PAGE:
For instance, if the Sulfuric Acid cooled another fluid such as water.  You would need a heat exchanger that could tolerate some very nasty situations.  But the thing is that Sulfuric Acid is a raw material which is likely to run off of the sides of a cloud city, and it could be collected.

If the Sulfuric Acid was in a vat, where the walls were heat exchangers, perhaps it might be workable.  I guess it would be easiest to use liquid, but ice might not be totally ruled out.

So, now, if your floating city extends from 1/3 bar to 10 bar and has let's say something like glass shingles as the first line of defense.
This is the extent of the clouds more or less, and condensation may very well occur.  So, the runoff could be collected.

So, then a robot that goes down to the surface and brings rocks back up.  Maybe with legs and hands, and of course propellers, and lighter than air potentials as well.

So, then possibly able to bring significant amounts of regolith up to the city.

A far reach, but still maybe someday.

Done.

Last edited by Void (2022-12-04 18:51:19)


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#444 2023-02-14 11:38:34

Void
Member
Registered: 2011-12-29
Posts: 6,838

Re: Venus

This is of interest: https://www.msn.com/en-us/news/technolo … 56cde70414

Quote:

Chance encounters: Mercury probe and sun spacecraft provide new info about Venus
Story by Briley Lewis • 6h ago


Quote:

Together, the probes' observations provided experimental evidence that charged particles are, in fact, slowed down by this region, protecting Venus' atmosphere from erosion by the solar wind.

This is also an important finding for planets beyond our solar system, since astronomers now know there is a way for exoplanets without an internal magnetic field to retain their atmospheres like Venus has — and therefore possibly even harbor life.

I have wondered that for flare stars, although the solar wind is vastly stronger, can they induce a vastly stronger magnetic field that can protect the atmosphere of a planet?

In the case of Venus, where it does lose Oxygen, the reason is that the atmosphere is so dry that the electric field levitates Oxygen from the planet.  So, perhaps a wet planetary atmosphere might not do that.

Done.

Last edited by Void (2023-02-14 11:42:23)


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#445 2023-03-17 09:40:20

Calliban
Member
From: Northern England, UK
Registered: 2019-08-18
Posts: 3,281

Re: Venus

According to this reference, some 20% by weight of bulk lunar regolith, consists of particles smaller than 20 micrometres.  A significant proportion are as small as 2.5 micrometres.
https://www.lpi.usra.edu/meetings/nlsc2008/pdf/2072.pdf

Dust grains this small could remain airborne in the upper atmosphere for years, with Brownian forces being dominant over gravity.  A mass driver on the moon could be used to fire packages of these fines, which would impact the Venusian upper atmosphere.  About 4.5 billion tonnes of 20 micrometre fines wouod be enough to block half of the sunlight reaching the planet.  As dust grains would remain airborne for many years, we would need to deliver some fraction of this each year, say 500 million tonnes.  That is 16 tonnes per second.  Difficult, but ultimately achievable.  We would probably have established high Earth orbit industries by the time we try this.  Billions of tonnes of bulk regolith would be delivered to HEO each year using mass drivers.  To cool Venus, we would isolate the finest of this dust, the 2.5 micrometre and smaller particles.  This makes the job easier, as we then need to shoot only a few tonnes (2m3) per second at Venus, or a single 100m diameter spherical package every three days.  It won't be difficult to do this with the mass drivers we will be producing by that point.  We could use mass driver tugs to put these packages on the right orbits.  We would package the fines in a thin container that would melt away as soon as heat from atmospheric friction touches it.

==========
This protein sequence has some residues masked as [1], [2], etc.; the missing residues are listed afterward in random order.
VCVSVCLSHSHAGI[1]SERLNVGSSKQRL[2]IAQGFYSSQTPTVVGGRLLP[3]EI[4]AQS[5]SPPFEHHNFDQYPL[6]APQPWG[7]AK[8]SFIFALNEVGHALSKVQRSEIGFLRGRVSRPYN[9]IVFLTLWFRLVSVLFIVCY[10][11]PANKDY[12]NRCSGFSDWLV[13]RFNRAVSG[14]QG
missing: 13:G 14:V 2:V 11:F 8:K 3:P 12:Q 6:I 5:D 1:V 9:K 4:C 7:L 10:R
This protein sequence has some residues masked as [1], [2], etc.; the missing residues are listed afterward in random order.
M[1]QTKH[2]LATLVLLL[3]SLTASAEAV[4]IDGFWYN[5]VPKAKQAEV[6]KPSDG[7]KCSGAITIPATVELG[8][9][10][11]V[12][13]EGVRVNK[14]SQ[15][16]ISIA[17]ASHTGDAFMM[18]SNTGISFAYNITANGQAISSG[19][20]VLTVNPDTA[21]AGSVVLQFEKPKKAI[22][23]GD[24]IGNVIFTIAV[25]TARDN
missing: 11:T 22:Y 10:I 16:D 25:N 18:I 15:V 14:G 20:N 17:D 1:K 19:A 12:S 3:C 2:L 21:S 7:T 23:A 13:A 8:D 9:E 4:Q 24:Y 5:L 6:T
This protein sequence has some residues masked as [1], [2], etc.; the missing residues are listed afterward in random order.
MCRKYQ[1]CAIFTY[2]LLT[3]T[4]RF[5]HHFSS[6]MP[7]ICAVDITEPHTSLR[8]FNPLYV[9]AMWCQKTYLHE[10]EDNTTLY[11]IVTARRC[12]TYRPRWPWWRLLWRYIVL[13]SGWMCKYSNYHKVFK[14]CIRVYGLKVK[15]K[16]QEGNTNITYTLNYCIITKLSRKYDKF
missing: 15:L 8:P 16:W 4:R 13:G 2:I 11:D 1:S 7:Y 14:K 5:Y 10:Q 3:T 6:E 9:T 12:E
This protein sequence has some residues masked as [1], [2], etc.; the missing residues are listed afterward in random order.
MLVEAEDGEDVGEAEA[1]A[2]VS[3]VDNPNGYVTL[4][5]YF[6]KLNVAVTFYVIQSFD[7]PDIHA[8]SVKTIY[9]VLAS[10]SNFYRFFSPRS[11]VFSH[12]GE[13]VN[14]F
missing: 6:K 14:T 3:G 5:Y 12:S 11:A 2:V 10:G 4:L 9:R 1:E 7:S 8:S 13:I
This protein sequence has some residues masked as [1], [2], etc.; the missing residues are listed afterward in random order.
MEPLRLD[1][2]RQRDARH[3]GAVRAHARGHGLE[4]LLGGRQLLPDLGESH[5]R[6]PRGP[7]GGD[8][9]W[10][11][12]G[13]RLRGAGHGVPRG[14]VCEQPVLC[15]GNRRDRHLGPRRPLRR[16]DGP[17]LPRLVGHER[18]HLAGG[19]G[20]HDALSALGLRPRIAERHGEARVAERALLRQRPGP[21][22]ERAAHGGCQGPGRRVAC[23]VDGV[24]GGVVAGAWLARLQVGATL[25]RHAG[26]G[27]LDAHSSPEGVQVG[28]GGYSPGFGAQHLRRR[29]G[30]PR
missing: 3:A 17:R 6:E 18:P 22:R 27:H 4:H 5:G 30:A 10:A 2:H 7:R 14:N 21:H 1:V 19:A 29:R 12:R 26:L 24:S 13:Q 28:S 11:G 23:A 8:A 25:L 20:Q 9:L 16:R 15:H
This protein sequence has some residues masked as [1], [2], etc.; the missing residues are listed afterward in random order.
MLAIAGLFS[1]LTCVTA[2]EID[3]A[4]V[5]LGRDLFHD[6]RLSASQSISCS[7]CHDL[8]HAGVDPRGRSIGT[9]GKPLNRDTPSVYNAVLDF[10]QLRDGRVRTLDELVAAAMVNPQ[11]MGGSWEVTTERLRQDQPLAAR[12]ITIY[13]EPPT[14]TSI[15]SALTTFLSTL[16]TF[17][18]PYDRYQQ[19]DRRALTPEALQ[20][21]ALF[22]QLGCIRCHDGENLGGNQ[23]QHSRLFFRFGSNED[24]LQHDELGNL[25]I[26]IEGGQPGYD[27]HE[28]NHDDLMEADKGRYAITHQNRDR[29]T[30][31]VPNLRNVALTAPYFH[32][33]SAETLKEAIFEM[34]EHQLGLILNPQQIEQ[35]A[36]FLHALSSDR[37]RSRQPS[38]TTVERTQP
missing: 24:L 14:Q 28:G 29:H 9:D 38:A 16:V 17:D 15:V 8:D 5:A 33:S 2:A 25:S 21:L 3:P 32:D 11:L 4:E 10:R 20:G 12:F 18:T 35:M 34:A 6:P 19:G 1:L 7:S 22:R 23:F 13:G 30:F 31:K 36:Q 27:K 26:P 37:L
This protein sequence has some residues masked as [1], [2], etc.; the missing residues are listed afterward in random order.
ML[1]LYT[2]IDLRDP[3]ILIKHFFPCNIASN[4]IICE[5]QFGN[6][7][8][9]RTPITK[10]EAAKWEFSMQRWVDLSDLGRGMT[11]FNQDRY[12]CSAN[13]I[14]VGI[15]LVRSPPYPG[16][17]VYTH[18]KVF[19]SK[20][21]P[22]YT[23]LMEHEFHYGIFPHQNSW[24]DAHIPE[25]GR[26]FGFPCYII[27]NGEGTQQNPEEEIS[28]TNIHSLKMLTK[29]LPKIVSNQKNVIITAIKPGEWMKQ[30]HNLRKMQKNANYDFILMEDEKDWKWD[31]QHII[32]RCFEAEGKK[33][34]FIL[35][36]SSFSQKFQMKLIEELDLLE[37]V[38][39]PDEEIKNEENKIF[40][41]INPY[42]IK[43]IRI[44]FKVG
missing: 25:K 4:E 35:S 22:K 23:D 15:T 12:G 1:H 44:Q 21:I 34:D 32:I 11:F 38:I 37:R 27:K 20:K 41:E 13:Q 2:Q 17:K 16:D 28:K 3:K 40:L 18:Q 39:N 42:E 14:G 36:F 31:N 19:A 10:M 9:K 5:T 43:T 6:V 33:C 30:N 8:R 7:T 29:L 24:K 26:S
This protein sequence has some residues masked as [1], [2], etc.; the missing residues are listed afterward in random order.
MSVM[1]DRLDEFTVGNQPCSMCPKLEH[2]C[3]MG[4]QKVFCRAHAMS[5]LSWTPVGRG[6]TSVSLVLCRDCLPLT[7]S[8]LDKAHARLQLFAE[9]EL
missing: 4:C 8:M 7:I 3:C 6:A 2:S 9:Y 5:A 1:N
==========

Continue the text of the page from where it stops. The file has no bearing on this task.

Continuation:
Our ideal is to cool the planet to the point where CO2 starts to liquefy on its surface.  When you cool the surface that much, enormous fissures will open.  The liquid will pour in, cooling the crust even further.  It would take decades to cool the planet sufficiently for human habitation.  But eventually, you would have a world with dry land and CO2 oceans.  As the crust cools, seismic activity could become extreme.  So humans might have to wait a while before settling the place.  It would be horribly dry.  I'm not sure what could be done to get sufficient water to humans living there.  Maybe we just drop tanks of water into the cold CO2 oceans.  Ice is less dense than LCO2, so they float and can be retrieved.

Terraforming Mercury would be far more difficult, as it does not appear to have sufficient volatile resources to build an atmosphere.  However, fine atmospheric dust could be used to create a sunscreen here as well.  In Mercury's case, we would need to block out 90% of incoming light to produce Earth level insolation.  That is tough to do.  The dust would also need high albedo at Mercury's insolation levels.  Fine titanium dioxide powder would do it.  We could produce it from ilmenite mined from the lunar mare.  But if we are satisfied to live in virtual vacuum, the extreme latitudes of Mercury would already have tolerable temperature, as the planet has very little axial tilt and does not have seasons.  We could presumably grow things in greenhouses there.  At intermediate lattitudes, pits could provide comfortable temperatures and light levels that are good for growing food.  We would need a thin atmosphere capable of burning up micrometeors.  A microbar atmosphere would be sufficient.  Maybe sodium or sulphur dioxide?